In equipment such as that illustrated, it 'is necessary to secure high resolution of the returningecho signals if significant results are to be secured; for example, a small flaw lying close to the surface of a casting may go undetected when resolution is poor. Reflections or transient effects within the transducer crystal may so distort or confuse the received echoes as to render'indistinguishable two echoes produced a short interval apart. One step toward minimizing this difiiculty is to construct the transducer so that it is unidirectional and will transmit and receive signals at one face only. The unidirectional characteristic is secured in the illustrated embodiment of this invention by employing a backing member for the piezoelectric crystal which has an acoustic impedance matching that of the crystal, and which also elfects a high degree of attenuation of the wave energy received from the crystal.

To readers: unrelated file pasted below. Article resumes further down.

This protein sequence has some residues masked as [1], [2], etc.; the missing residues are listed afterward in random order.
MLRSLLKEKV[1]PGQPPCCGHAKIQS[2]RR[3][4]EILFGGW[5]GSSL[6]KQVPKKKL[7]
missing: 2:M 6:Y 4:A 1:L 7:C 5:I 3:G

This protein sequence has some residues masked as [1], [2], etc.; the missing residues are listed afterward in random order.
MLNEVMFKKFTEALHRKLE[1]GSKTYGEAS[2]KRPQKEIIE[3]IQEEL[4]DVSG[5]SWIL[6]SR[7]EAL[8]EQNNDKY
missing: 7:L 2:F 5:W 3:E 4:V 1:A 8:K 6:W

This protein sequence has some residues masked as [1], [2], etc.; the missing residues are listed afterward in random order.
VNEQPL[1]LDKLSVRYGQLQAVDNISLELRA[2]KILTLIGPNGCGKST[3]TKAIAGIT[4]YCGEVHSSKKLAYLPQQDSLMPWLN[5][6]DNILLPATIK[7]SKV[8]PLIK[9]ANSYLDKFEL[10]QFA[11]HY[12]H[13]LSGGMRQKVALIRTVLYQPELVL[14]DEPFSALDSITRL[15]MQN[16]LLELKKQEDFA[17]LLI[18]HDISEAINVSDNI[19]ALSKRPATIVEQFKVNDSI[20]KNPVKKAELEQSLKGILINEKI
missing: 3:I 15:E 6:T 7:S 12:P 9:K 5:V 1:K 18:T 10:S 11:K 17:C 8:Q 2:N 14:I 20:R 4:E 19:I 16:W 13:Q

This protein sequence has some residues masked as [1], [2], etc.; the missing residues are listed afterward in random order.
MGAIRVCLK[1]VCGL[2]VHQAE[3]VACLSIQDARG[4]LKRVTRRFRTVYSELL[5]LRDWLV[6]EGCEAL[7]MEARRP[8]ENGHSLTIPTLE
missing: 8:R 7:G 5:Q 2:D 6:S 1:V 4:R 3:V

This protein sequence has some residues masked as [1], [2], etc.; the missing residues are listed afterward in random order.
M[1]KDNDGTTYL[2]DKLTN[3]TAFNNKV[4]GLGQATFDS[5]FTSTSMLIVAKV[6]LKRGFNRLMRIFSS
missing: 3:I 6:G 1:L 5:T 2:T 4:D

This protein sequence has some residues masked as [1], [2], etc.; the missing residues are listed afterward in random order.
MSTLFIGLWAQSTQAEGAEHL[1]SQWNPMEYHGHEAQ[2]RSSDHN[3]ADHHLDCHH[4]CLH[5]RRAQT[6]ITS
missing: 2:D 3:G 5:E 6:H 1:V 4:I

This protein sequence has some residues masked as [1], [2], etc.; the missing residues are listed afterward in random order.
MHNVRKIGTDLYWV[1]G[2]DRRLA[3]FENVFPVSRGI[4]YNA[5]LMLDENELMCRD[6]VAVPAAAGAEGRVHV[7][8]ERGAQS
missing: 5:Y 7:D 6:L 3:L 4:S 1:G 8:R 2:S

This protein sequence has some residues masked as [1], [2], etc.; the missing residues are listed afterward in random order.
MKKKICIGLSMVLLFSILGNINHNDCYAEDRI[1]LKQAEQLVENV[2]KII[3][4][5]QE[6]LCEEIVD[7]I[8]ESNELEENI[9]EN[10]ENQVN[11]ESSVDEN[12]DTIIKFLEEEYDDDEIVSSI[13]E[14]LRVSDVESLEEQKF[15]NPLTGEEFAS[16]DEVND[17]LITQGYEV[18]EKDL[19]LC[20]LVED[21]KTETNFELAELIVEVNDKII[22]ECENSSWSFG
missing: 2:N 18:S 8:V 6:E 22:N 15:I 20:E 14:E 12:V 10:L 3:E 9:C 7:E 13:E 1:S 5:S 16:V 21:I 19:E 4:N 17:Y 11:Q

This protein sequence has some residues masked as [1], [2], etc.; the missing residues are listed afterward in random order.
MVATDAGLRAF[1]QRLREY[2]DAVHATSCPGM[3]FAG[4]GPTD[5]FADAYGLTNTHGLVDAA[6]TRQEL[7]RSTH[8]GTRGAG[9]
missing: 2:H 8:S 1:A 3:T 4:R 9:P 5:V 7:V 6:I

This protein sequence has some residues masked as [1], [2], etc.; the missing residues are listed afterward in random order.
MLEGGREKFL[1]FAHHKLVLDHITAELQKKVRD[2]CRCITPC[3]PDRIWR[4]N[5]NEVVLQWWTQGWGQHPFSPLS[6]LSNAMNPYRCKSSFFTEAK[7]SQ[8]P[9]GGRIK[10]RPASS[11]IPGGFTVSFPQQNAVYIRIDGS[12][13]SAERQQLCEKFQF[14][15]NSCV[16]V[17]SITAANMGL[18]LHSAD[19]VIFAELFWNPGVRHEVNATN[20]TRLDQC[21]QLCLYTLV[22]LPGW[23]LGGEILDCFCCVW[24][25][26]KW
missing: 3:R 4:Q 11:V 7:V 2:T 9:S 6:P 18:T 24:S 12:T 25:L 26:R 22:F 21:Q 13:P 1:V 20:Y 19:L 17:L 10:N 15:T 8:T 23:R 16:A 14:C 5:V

The electroacoustic transducer shown in detail in Figs. 2 and 3 comprises a cylindrical case or housing of brass or other suitable metal near one end of which is mounted a fiat-disc-shaped piezoelectric crystal 21 with its rear face cemented or bonded to a backing member 22. The backing member and the crystal are embedded in a body of synthetic resin 23 which fills the space between these elements and the inner wall of the housing 20. A thin metal deposit or coating 24 connected to housing 20, provides the front electrode of the crystal, and a cover window or lens 25 of a synthetic resin such as polystyrene is sealed to the crystal and housing to provide a durable and moisture-proof structure. The opposite end of the transducer is closed and sealed by an end piece 26 of suitable synthetic resin which thus provides a completely sealed and rugged unit. A flange 27 on the case 20 is provided for mounting the transducer in its support. A film or layer 28 of metal or other material of high electrical conductivity is secured about the circumference of the member 22 at the end adjacent the crystal; the member 22 is conducting and thus provides the back electrode of the crystal. Connection to this backelectrode is made through a wire 30 extending from the film 28 to a contact button 31 at the rear end of the transducer.